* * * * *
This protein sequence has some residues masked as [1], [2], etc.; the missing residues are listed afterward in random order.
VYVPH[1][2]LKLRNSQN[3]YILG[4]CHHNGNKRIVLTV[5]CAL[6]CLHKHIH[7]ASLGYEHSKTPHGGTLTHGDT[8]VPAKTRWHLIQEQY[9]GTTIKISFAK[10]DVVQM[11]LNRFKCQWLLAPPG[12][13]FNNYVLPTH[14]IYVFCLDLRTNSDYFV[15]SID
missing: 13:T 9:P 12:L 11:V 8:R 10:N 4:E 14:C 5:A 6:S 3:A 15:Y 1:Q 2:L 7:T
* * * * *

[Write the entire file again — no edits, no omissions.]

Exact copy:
This protein sequence has some residues masked as [1], [2], etc.; the missing residues are listed afterward in random order.
VYVPH[1][2]LKLRNSQN[3]YILG[4]CHHNGNKRIVLTV[5]CAL[6]CLHKHIH[7]ASLGYEHSKTPHGGTLTHGDT[8]VPAKTRWHLIQEQY[9]GTTIKISFAK[10]DVVQM[11]LNRFKCQWLLAPPG[12][13]FNNYVLPTH[14]IYVFCLDLRTNSDYFV[15]SID
missing: 13:T 9:P 12:L 11:V 8:R 10:N 4:E 14:C 5:A 6:S 3:A 15:Y 1:Q 2:L 7:T